“Leo Yankevich’s rich formalist poetry sings while it mourns. His poems bring us face to face with powerful and provocative images from more than one of those darkest of modern times–times when a terrible inhumanity was unleashed upon a culture, a folk, a Heimat. In tones both eloquent and raw, it asks of its readers no more and no less than what is regarded as the sacred duty of all those who survive: Remember. Do not let this be forgotten. This too happened. Yankevich, like Percy Shelley and Roy Campbell before him, is a courageously outspoken poet, and one who is destined to be remembered as an important classic long after his politically-correct contemporaries have forever fallen out of popular, and poetic, favor.”—Juleigh Howard-Hobson


Part One
1. Tikkun Olam [5]
2. Moscow, 1928
3. Holodomor, 1932–33
4. Red Star, 1933
5. Barcelona, 1936
6. Naftaly Aronovich Frenkel
7. Kolyma, 1937
8. Lorca’s Death

Part Two
9. Neighbors, Eastern Poland, 1940
10. December, 1942
11. Vengeance is Mine, Says the Lord, 1943
12. With Blood on his Hands . . .
13. Koniuchy, Eastern Poland, 1944
14. Saint Bartholomew’s Church
15. Gleiwitz, 1945
16. Somewhere over Germany, 1945
17. Veteran’s Hospital

Part Three
18. After the Explusions
19. Ezra Pound Enters the Tent [6]
20. Dissident, 1962
21. Poland, New Year’s Day, 1982
22. A Hater Learns About Love
23. The Loneliest Man
24. The Death of Communism
25. Bukovina, 1989

Part Four
26. Sarajevo Sonnet
27. Draza Bregovich
28. Epiphany
29. Elegy
30. Butugychag
31. Gulag Burial Marker
32. The Abandoned Station
33. The Last Silesian
34. An Interview with the Oldest Man In Europe
35. The Łemko Steeple
36. Starless

Part Five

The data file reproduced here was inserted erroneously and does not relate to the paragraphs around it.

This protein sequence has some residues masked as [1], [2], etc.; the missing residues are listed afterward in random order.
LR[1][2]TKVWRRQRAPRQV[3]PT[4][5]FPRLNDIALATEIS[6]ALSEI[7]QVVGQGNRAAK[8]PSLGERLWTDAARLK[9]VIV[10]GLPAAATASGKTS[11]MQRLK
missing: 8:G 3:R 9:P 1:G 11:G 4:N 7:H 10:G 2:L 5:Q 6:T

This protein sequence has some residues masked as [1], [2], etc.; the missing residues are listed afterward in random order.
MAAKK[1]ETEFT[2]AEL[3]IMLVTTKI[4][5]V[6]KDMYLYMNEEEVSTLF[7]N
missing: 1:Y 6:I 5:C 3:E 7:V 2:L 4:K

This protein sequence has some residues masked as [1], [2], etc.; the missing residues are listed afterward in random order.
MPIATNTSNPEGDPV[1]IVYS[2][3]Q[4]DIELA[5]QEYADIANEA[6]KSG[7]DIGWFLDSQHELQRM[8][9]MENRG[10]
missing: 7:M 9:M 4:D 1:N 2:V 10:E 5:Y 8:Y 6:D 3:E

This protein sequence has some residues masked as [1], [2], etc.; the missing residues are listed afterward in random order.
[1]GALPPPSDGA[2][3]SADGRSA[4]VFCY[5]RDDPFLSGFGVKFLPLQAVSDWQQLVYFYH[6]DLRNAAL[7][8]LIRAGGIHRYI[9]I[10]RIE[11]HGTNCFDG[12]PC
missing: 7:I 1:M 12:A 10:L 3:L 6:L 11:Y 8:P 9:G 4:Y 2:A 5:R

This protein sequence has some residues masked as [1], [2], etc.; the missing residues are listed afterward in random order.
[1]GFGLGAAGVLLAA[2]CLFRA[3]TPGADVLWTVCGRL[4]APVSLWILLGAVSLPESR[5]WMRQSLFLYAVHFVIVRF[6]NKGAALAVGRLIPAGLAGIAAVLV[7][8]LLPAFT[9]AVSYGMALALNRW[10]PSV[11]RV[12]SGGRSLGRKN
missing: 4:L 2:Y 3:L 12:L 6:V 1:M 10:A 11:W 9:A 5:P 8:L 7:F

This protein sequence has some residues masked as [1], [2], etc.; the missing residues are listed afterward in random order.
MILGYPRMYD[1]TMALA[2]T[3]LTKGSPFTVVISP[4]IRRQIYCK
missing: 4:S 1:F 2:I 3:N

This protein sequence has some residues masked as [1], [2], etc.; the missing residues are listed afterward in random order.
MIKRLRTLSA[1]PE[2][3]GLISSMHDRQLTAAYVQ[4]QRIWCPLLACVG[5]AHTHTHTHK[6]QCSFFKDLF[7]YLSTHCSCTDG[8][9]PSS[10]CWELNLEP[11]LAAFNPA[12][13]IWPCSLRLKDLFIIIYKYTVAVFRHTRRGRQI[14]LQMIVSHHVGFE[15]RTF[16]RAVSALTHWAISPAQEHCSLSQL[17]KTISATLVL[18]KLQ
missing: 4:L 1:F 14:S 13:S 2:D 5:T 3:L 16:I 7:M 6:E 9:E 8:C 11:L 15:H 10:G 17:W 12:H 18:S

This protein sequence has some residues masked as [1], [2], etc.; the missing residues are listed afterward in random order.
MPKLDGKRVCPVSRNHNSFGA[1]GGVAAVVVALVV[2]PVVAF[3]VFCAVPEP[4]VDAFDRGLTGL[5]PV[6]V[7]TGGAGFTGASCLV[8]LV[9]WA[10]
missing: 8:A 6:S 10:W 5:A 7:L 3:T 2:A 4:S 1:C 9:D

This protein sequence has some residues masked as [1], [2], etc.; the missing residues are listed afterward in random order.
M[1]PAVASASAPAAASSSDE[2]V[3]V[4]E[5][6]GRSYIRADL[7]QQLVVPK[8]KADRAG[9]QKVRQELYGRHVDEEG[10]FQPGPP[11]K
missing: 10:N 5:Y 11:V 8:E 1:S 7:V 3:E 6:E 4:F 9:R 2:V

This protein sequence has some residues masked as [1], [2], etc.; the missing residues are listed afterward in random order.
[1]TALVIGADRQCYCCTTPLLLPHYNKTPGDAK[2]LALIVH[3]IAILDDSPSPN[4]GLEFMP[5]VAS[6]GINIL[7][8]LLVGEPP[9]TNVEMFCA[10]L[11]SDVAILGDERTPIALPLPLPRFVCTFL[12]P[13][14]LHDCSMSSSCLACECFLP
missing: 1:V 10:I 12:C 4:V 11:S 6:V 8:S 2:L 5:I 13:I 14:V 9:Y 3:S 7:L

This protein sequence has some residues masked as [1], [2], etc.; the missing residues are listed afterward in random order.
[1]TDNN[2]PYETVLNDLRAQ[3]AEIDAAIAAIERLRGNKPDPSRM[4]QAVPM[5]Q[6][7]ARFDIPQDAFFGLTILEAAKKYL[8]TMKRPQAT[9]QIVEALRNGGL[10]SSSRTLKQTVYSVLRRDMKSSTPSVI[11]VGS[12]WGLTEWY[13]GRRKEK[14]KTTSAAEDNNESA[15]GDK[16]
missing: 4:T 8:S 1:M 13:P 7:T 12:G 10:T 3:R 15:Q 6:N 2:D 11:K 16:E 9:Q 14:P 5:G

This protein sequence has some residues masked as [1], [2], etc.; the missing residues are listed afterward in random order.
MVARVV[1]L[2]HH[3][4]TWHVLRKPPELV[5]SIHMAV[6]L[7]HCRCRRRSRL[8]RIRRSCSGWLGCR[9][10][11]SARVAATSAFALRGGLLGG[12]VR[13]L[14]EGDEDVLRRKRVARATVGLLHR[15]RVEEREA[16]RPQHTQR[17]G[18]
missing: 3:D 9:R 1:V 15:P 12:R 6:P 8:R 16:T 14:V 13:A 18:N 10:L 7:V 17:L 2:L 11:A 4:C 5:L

37. A Plurality of Worlds
38. Water
39. The Poet of 1912
40. Anonymous Rex
41. How to Get There

Part Six
42. Spreading Democracy
43. Jenin, 2002
44. The Terrorist
45. After the Old Masters
46. No Flowers, No Doves
47. Two Dates
48. On the Beheading of Eugene Olin Armstrong
49. The July Sun over Lebanon
50. On the Lynching of Saddam Hussein
51. Black Ops

Part Seven
52. A Warning to Dissidents
53. Halloween, 2006
54. The Condemned House
55. Understanding the Holocaust
56. Vision
57. Monomatapa on the Detroit River

58. Epilogue

About the Author

Leo Yankevich was born into a family of Roman Catholic Irish-Polish immigrants on October 30, 1961. He grew up and attended high school in Farrell, Penn., a small steel town in the Rust Belt of middle America. He then studied History and Polish at Alliance College, Cambridge Springs, PA, receiving a BA in 1984. Later that year he traveled to Poland to begin graduate study at the centuries-old Jagiellonian University in Krakow. A staunch anticommunist, he played an active role in the dissident movement in that country, and was arrested and beaten badly on a few occasions by the communist security forces. After the fall of the Iron Curtain in 1989, he decided to settle permanently in Poland. Since that time he has lived in Gliwice (Gleiwitz), an industrial city in Upper Silesia.